Sunday, August 9, 2015

Fixing Lock/Latch on 2005 Ford Freestar Minivan

I normally would not have included an auto repair post in this blog. But, wonderful a resource as the internet and You Tube can be on auto repairs, I could not find anything about my particular problem. So, in the spirit of putting the information out on the internet where it perhaps may help someone....

The Problem: One of our vehicles is a 2005 Ford Freestar minivan. Recently, one of the rear sliding doors refused to unlatch or unlock. The lock mechanism was completely jammed and could not be unlocked by either the electronic lock button, or manually pulling up on the lock button. Pulling on the door handles (inside or out) did nothing.

The Issue: Obviously, I did not know this when starting into the repair, but the linkage (essentially a shaped metal rod) that linked the latch handle mechanism (for lack of a better term) with the latch had come loose--probably from passengers slamming the door too hard for too many years)--and fallen out of place, thus preventing the latch from being released. Moreover, it apparently had fallen into just the right position to jam the locking mechanism.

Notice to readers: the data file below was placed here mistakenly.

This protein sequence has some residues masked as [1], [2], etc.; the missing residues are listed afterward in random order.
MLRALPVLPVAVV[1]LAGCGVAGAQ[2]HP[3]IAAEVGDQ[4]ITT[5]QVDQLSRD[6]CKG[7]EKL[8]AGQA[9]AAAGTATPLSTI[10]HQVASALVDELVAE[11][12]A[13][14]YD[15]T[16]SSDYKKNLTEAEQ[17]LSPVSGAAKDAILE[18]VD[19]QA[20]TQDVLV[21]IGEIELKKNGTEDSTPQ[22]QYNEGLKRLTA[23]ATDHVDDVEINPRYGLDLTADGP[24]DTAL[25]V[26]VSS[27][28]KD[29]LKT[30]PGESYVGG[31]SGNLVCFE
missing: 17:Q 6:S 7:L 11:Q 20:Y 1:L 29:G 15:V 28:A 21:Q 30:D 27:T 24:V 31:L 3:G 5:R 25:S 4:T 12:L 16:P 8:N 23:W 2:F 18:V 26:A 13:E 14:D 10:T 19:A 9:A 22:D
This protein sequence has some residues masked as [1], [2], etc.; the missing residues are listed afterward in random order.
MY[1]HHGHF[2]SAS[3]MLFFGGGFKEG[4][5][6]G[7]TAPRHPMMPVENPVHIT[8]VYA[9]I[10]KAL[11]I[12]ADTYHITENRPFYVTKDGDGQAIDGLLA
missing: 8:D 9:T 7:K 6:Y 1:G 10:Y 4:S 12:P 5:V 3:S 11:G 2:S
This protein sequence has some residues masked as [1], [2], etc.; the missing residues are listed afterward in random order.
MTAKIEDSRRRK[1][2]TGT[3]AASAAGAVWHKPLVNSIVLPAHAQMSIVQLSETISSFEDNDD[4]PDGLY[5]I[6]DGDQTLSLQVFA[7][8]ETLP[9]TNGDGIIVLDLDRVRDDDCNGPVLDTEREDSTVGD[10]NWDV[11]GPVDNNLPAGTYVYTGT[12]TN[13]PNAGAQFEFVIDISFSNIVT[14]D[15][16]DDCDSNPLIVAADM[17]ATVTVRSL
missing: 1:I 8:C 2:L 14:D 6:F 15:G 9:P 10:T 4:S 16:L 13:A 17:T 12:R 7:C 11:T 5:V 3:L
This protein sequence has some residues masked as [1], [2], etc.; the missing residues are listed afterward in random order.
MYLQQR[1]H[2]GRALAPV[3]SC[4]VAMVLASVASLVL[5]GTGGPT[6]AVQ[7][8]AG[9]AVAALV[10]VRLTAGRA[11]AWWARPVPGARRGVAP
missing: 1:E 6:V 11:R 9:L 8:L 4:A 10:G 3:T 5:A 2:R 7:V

This is the linkage. The end on the left of the picture fits into a lever that is part of the latch/lock control mechanism. The right side, which is coated in black, fits into the latch release.

The Repair: The first step in the repair is to remove the inside door panel. First, unscrew the locking knob (which simply screws onto a rod in the door). This is actually quite long, so it will take a lot of turns to completely remove it.

Second, remove the screw near the door handle.

Remove the circled screw first.
The panel is otherwise attached by clips at various locations along the edge and the middle of the panel which easily pull loose. In fact, you can probably fit your fingers under the panel and start pulling it loose. There are two tricky parts. The upper rear of the panel fits underneath a panel that goes around the window and upper portion of the door. So, this upper panel will need to be pulled loose a bit as well. The other is in the bottom rear corner of the panel, which is attached with a plastic plug. If you have loosened the rest of the panel, you can easily get a large flat head screw driver between the panel and the sheet metal of the door, and pry the plug loose.

With the panel removed, you should see the interior of the door, which will be covered by a water barrier / insulative layer.
Moisture barrier / insulation. You can see the rod to which the knob for the lock attaches.